A delegation of 22 Oregonians from the public and private sector took flight for Japan on Friday last week on a business mission to maintain long-term business relationships and attract investment from Japanese companies. The mission is capped off by a seminar in Tokyo on “Doing Business in Oregon.”
“Oregon’s global connectivity is critical to growing our economy,” said Business Oregon Director Chris Harder. “The state of Oregon has been committed to developing long-term relationships with Japan. Our location along the Pacific Rim, industry assets, and cultural ties to Japan have delivered success for 130 Japanese companies operating in Oregon, who employ thousands. We’d like to see it work for 130 more.”
Increasing foreign direct investment will be a focal point of the mission, meeting with companies showing interest in expanding to the U.S. west coast, and meeting with companies with existing operations in Oregon. Ajinomoto, Yamasa, Shimadzu, Calbee, Epson, and Montbell are just a few examples of the 130 Japanese companies with Oregon operations. Japanese firms employ 6,800 people in Oregon. Just this week, Ajinomoto cut the ribbon on its $25 million expansion in Portland, where it expects to add 100 jobs.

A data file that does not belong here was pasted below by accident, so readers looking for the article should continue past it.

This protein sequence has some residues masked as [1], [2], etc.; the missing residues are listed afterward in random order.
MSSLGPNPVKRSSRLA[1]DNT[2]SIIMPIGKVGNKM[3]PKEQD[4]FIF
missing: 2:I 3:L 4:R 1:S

The mission will also continue cultural and diplomatic ties, celebrating the 25th anniversary of the Toyama-Oregon sister-state relationship. The delegation will also participate in a Women in Leadership event, put on by the International Women’s Forum.
Japan is Oregon’s fourth-largest export market, receiving about $1.4 billion in Oregon goods each year. Altogether, Asia represents over half of Oregon’s $20 billion in annual exports.
The delegation includes representatives from Business Oregon, Metro, City of Salem, City of Hillsboro, Greater Portland Inc, SEDCOR, South Coast Development Council, PGE, Lane Powell, Oregon Department of Agriculture, Port of Portland, City of Beaverton, PDC and Bihn Communications.
The majority of the team departed on Friday on the Delta direct flight to Tokyo, and returns on June 18.